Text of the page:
Invisible Natives: Myth & Identity in the American Western, by Armando José Prats, 317 pages, Cornell University Press
Growing up in Havana in the 1950s, Armando Prats began a long love affair with the American Western.
"We were very tapped into America, and my friends and I would go to the movies every Sunday for a double featureall Hollywood films. And lots of these, of course, were Westerns."
What attracted Prats to the Western early on, he says, wasn't so much the action as the outcome. "Even before I thought of Westerns as genre or formula or myth, I responded to their moral force and focus. In Cuba our leadersthe guys who were supposed to be the good guysweren't. The president, for one, was a thief and a thug. The Western provided a moral modelevil can have its day, but the good guys eventually win."
As Prats saw more and more Westerns, though, he began to wonder why the Indians were always portrayed as the bad guys. "Even as a kid it was clear to me that the Indians had a culture, too, and it was even older than white culture. What was so bad, I wondered, about people who were merely defending their land and trying to protect their families against aggressive intruders?"
The 1954 film Apache, starring Burt Lancaster as the Indian warrior Massai, was a pivotal movie for Prats in his thinking about Hollywood's portrayal. The film centers around the thousands of Apaches shipped off by train to reservations in Oklahoma. The Lancaster character bolts the train, gets wounded in a skirmish and, symbolically, rubs a couple handfuls of earth into his wound to help it heel.
"I felt he was so daring and so human," Prats says. "I saw the movie over and over."
Years later, as an associate professor of English at UK, Prats was still troubled by the portrayal of Indians. And when he decided to write a book about the American Western, his theme became as clear as a full moon shining over an Apache campfirethe treatment of the Indian in Hollywood Westerns.
"Now I was looking at Westerns from the perspective of an academic who knows how to ask questions about movies," he says.
His "looking" took four years and involved taking detailed notes on about 90 movies, some of which he researched at home (the UK English department has a considerable collection of films), and some of which he saw when he traveled to the Library of Congress in Washington or to the Museum of Modern Art in New York. "I ended up with 1,000 single-spaced pages of notes," Prats says. "In this kind of scholarship, you have to create your own text, literally, before you can analyze it."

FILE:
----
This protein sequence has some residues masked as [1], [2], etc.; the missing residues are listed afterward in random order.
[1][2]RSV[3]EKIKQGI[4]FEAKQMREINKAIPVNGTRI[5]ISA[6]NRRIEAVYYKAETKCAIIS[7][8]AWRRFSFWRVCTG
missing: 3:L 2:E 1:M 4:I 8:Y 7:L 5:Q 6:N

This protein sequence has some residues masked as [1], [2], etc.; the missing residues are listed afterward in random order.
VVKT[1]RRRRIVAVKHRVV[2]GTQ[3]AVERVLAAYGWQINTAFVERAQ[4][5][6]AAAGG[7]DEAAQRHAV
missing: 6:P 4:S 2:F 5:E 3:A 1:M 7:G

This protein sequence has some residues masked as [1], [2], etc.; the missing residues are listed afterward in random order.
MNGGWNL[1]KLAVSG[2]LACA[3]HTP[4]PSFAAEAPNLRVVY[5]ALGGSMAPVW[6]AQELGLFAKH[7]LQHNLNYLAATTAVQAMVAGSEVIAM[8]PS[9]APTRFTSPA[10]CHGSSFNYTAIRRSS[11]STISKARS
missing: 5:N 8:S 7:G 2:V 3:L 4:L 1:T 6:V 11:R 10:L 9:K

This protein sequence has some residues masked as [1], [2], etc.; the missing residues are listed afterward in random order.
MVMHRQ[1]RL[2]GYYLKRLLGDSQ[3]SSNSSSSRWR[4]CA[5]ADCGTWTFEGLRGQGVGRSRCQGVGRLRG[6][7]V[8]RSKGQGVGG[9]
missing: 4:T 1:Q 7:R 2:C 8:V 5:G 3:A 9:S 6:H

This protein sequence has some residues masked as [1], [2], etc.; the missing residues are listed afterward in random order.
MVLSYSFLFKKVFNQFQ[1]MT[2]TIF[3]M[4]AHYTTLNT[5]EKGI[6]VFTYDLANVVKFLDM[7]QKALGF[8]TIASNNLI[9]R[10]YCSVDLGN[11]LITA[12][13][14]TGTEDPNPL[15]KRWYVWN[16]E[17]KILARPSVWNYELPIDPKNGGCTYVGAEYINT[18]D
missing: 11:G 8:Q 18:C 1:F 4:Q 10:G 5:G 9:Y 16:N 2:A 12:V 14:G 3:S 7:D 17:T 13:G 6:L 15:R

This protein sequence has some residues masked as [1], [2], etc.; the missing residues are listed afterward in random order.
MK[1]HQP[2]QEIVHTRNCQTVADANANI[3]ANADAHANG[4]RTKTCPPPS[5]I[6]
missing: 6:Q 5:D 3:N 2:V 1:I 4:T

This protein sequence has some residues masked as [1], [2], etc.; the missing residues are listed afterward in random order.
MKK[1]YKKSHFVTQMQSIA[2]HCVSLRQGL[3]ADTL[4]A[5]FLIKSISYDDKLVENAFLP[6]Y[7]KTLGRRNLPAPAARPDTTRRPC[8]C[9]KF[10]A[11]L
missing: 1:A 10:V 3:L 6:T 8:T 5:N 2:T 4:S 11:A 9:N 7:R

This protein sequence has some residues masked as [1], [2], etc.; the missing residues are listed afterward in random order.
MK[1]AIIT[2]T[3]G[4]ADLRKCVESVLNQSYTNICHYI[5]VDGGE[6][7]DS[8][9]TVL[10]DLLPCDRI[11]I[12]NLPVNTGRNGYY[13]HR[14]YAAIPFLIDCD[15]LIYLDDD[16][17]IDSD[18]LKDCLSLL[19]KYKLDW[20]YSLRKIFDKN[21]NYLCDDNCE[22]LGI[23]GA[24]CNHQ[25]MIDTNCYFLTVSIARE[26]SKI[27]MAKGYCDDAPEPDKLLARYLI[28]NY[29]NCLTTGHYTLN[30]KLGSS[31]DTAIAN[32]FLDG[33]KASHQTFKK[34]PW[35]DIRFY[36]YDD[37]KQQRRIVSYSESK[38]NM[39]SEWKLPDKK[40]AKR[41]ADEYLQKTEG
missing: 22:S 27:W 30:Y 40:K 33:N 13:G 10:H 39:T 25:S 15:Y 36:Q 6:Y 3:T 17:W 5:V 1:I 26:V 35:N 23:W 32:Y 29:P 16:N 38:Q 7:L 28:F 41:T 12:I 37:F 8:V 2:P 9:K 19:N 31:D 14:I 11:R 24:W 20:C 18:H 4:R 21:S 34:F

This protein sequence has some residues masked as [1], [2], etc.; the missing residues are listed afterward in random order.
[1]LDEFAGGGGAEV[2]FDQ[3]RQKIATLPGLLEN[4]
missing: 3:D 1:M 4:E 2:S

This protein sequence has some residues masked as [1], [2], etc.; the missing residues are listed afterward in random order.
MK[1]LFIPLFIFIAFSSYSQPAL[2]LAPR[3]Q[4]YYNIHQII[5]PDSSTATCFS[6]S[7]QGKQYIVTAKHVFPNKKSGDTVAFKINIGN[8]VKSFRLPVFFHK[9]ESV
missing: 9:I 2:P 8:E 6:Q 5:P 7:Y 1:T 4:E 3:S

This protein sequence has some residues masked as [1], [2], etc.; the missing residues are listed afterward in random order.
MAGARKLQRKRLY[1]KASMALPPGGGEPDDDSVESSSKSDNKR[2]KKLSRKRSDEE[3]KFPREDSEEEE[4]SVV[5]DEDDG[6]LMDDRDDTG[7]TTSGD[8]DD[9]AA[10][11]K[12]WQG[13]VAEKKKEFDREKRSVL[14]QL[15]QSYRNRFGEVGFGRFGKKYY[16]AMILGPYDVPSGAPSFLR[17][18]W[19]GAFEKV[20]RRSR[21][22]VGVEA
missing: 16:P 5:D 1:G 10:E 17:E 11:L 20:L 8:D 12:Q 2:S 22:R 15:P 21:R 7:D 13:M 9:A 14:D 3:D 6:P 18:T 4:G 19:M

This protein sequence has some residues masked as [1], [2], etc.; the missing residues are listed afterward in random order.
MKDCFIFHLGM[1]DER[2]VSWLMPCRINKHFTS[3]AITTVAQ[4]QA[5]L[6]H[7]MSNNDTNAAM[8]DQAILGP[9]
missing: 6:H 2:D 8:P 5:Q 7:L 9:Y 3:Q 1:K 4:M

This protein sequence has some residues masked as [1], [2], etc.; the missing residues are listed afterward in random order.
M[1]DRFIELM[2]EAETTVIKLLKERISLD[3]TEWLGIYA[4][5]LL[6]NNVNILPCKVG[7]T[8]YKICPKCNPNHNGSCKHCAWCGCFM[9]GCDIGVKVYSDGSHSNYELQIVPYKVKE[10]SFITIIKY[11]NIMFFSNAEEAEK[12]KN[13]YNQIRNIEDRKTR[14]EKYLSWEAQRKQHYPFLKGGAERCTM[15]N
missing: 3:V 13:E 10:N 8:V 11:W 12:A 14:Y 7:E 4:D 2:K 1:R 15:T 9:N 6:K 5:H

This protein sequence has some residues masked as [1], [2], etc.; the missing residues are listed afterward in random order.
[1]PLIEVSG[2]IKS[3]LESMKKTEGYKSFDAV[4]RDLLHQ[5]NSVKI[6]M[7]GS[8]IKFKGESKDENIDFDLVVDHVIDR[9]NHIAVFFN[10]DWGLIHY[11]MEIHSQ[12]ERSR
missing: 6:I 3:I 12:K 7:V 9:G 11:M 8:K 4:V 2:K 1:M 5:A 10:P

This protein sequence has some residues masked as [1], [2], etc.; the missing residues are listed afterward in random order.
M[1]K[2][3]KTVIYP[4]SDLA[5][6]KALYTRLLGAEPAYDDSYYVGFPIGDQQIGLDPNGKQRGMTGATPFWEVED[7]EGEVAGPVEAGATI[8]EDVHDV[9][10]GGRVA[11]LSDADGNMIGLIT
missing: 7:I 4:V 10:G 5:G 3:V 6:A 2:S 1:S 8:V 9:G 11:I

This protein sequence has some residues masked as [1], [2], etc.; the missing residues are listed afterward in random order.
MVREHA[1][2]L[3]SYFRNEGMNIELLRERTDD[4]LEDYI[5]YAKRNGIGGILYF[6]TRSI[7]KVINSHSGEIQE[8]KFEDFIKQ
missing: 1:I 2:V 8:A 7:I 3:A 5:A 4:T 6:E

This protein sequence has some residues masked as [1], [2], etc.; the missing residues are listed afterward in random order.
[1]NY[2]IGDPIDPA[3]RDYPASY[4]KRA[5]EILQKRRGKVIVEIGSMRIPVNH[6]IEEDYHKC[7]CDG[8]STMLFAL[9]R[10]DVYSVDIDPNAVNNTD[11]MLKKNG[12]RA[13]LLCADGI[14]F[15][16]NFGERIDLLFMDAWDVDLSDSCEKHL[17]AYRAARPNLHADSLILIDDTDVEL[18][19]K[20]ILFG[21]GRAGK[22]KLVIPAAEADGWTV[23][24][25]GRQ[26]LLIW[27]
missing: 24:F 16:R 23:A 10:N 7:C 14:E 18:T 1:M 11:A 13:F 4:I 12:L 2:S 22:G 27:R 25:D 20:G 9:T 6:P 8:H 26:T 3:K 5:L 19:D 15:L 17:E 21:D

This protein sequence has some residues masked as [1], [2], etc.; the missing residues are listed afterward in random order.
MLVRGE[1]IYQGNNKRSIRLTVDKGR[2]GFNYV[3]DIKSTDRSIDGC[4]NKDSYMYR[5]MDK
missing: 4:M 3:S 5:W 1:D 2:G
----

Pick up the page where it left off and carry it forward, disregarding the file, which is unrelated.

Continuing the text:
One of Prats's major discoveries, and one that led to his book's title, was that Hollywood's portrayal of the Indian was predicated on the idea that the Indian had mostly disappeared, or was otherwise invisible.
"The Hollywood Western never produced an Indian antagonist more memorable, or more familiar, than the one we never quite see," Prats says. "In so many of these films, it's the disquieting anticipation of an encounter that fuels the imagination of the fearful whites. Smoke signals and feathered bonnets, arrows and lances, faces in war paint half-seen in the forest, the obligatory row of warriors on the distant ridgethese amorphous images and artifacts announce the Indian," Prats says. He adds that perhaps these images do little more than enact that age-old expedient which signals us to fear most whom we see least.
Another realization was how Hollywood's portrayal of the Indian connected to political events. In Little Big Man the parallel can be seen between Custer's massacre of a defenseless Cheyenne village in the Battle of Washita (1868) and American brutality in Vietnam; and Soldier Blue presents its cyclical idea of history by way of an analogy between the massacres at Sand Creek (1864) and in Vietnam (Mylai) in 1968.
"When we saw Mylai thru the prism of Hollywood's treatment of the Indian, it was easier for us to say, 'Gee, we were terrible to the Indians,'" Prats says. "The Indians had a culture in place, but Manifest Destiny overwhelmed it."
Prats says that he worked hard to write a book that will interest academics and the general public. "I would like the book to be read as a document on dominant American culture and how it operates."
"Today so many of these movies are accessible," he says. "I'd be pleased if people read the book, went out and rented some of these movies, and screened the movies with my book in mind. I'd want them to really see what previously they only looked at."